Reading the News

August 9, 2019

Historically, news providers and publications have been trusted with vigorously editing and fact-checking their own content to ensure that the information provided was accurate. With the advent of technology has come a wealth of information that resulted in the creation of many more sources for the news, much of which is generated by individuals. The benefit of this is that it is easier to access real-time news and to stay informed. The downside is the spread of misinformation on the web, often intended to change an opinion or with a purpose other than reporting facts -- like trying to sway your vote or convince you to buy a product. It is now essential to apply critical reading skills when reading the news online to determine if the article is credible and reliable. So how do we know if an article is trustworthy?

Test your skills! The first part of this article contains an activity that will test whether you can correctly identify the type of news piece provided, while the second article, The Art of the News Article, will provide a list of questions you should ask yourself to see if the article can be trusted or not.

Click the five links below. Judge the articles on whether they are high-quality and credible, opinion-based, biased, satirical, or fake. The answer key is below.

News Articles:

  1. The Atlatnic, Aria Bendix, 9/20/2017 -- A shocking document shows the shameful acts of Saudis and Emiratis for hiding human rights abuses in Yemen

  2. The Onion, 7/10/2019 -- Sweden Announces Plan To Get 100% of Energy From Unguarded Wall Outlet in Finland By 2030

  3. The New Yorker, Louis Menand, 6/8/2019 -- “1984” at Seventy: Why We Still Read Orwell’s Book of Prophecy

  4. ESPN, Michael Wilbon, 7/18/2011 -- College athletes deserve to be paid

  5. The Washington Post, Eli Saslow, 11/9/2013 -- Too much of too little

Answer Key: 1C, 2E, 3B, 4D, 5A

Did you correctly match the news article to its label? Check your answers and read through the explanations.

1C - At first glance, the format and appearance of this article seems to be identical to a regular Atlantic article. However, there are a number of signs indicating that it is a fake. To begin, looking closely at the web address, it says the Atlatnic, not the Atlantic. There are also smaller stylistic discrepancies, such as a difference in style and tone, capitalization, and length and precision of the title. Programs have become more sophisticated and can produce fake articles that closely mimic the writing style of a credible journalist and the format of a reputable news publisher. These fake articles have become more prolific on the Internet, especially on social media, with the intent to spread misinformation. For a more in-depth analysis on the signs that this article was a fake, The Atlantic published their own article addressing ways to identify fake news.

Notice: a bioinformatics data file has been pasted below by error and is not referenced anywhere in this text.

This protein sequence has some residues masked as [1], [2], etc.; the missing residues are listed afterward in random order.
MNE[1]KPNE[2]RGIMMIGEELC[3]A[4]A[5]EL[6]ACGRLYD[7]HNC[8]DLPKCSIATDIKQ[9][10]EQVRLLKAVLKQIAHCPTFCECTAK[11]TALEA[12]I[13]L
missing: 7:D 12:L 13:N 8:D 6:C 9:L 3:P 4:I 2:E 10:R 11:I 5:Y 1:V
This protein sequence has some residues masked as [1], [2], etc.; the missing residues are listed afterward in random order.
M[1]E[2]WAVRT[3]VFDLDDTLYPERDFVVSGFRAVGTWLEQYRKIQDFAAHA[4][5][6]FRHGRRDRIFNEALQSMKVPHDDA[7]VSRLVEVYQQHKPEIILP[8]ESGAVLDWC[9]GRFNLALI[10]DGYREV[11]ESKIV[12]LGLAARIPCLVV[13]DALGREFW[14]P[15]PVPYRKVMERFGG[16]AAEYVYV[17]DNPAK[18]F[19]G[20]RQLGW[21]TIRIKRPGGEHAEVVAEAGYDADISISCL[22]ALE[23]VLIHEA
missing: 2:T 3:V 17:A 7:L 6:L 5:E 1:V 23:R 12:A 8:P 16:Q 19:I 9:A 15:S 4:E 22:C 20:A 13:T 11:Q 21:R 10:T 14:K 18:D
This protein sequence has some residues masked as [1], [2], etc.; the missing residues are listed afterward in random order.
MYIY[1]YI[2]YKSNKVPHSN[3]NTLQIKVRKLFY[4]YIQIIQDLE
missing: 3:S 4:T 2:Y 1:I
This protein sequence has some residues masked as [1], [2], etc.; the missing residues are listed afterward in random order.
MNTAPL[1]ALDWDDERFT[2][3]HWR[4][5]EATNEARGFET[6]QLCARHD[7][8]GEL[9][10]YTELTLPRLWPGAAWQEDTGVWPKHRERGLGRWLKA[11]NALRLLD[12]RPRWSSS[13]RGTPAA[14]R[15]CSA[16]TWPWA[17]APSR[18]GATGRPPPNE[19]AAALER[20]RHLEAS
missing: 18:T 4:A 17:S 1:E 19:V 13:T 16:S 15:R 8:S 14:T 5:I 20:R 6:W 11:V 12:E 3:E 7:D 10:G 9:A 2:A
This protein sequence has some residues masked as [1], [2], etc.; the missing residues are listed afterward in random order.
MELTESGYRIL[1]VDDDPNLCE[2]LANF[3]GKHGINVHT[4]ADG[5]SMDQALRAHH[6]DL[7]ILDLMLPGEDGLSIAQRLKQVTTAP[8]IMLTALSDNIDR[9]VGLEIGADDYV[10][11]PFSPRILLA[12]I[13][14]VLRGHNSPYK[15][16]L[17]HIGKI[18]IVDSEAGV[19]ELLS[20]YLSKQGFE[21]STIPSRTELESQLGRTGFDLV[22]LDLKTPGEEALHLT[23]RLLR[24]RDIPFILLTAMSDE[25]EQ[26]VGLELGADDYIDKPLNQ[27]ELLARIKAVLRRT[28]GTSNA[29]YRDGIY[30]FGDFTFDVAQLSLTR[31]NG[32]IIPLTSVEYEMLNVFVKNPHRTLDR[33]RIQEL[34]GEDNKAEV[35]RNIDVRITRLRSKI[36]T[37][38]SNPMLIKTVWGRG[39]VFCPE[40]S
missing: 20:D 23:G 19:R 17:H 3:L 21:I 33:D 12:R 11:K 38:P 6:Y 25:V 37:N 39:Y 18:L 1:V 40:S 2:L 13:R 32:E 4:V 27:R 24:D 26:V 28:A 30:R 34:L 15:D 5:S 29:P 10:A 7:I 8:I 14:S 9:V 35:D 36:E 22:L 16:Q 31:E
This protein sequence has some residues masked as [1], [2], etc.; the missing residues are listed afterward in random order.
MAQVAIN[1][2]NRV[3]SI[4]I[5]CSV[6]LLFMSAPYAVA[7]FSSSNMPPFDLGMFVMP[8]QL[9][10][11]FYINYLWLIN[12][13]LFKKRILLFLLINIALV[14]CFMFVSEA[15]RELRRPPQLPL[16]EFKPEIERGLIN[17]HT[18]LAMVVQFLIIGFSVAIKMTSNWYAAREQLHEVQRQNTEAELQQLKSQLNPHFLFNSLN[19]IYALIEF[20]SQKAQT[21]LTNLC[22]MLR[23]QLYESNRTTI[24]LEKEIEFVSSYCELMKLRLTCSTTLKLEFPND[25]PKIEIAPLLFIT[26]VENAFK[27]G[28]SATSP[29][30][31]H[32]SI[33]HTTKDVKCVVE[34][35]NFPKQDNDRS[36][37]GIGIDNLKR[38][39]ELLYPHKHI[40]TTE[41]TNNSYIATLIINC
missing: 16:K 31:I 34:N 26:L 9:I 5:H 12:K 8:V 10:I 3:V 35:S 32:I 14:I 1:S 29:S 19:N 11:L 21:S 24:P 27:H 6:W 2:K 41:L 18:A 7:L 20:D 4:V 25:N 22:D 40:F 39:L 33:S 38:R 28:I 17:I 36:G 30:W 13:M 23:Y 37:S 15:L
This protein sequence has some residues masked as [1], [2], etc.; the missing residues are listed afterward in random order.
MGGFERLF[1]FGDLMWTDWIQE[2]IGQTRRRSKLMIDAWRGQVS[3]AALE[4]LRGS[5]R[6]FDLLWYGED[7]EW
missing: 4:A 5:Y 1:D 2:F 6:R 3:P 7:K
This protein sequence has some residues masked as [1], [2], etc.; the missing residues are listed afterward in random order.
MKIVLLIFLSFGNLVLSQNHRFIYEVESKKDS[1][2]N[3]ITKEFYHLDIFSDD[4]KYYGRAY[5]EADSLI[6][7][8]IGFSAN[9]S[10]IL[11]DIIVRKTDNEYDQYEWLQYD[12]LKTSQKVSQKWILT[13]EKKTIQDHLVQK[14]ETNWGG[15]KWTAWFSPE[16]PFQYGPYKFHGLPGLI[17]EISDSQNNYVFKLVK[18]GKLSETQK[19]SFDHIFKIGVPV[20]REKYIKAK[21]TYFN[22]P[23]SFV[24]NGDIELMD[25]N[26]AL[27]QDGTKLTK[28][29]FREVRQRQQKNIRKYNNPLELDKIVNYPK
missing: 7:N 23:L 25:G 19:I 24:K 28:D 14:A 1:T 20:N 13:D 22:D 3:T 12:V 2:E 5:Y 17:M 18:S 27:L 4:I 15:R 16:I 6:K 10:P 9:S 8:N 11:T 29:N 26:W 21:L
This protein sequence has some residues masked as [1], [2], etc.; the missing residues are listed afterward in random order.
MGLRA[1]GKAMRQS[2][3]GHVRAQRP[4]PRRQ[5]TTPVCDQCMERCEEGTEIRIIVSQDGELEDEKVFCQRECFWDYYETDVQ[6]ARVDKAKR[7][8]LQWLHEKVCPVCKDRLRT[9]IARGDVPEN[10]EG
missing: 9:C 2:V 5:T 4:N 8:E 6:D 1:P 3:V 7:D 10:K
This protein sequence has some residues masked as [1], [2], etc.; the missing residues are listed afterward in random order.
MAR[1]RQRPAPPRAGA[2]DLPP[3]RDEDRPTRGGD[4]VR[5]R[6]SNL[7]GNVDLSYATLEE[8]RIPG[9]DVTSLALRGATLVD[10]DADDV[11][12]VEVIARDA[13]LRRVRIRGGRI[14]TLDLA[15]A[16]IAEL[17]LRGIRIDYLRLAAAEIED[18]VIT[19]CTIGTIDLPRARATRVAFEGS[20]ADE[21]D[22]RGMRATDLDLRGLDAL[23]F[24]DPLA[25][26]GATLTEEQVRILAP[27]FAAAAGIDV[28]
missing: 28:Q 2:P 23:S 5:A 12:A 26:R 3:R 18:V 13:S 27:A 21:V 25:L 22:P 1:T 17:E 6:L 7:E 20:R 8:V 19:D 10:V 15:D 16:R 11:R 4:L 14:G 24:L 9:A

2E - The Onion is a well-known satirical news site. Their articles typically do include real people, places, and events, but will often attribute false quotes or false information for humor.

3B - The most obvious indication that this is an opinion piece is the overall category of the article, which is “Daily Comment”, so this author is providing commentary on the pertinence of 1984 in today’s world.

4D - The title of the article is an indicator that this piece could be biased. The title expresses the argument that the article will be making. At the beginning of this piece, the author does outline and give researched points as to why he used to think that college athletes should be paid. However, this soon changes to a personal narrative as the author makes their point. To some, articles with strong personal opinion may also be considered biased, as opposed to objective news reporting.

5A - This article presents a comprehensive overview of the topic, including a micro view of the problem, as demonstrated in the personal anecdote of Blanca and her family, while also considering the larger scope of this issue in the United States. The article directly references many important stakeholders, such as politicians, food activists, nutritionists, and doctors. The article’s credibility is strengthened by the citation of research-based facts to support what the author is saying.

Written by

Alison Lo

Alison is a rising junior at the University of Michigan and will receive a B.A. in Philosophy, Politics, and Economics. On campus she is the President of She’s the First, a female-education fundraising club, and is on the committee for Leading Women of Tomorrow, an initiative to encourage greater female participation in public service. She is interested in pursuing work in the non-profit field post-undergrad and is considering attending law school afterwards.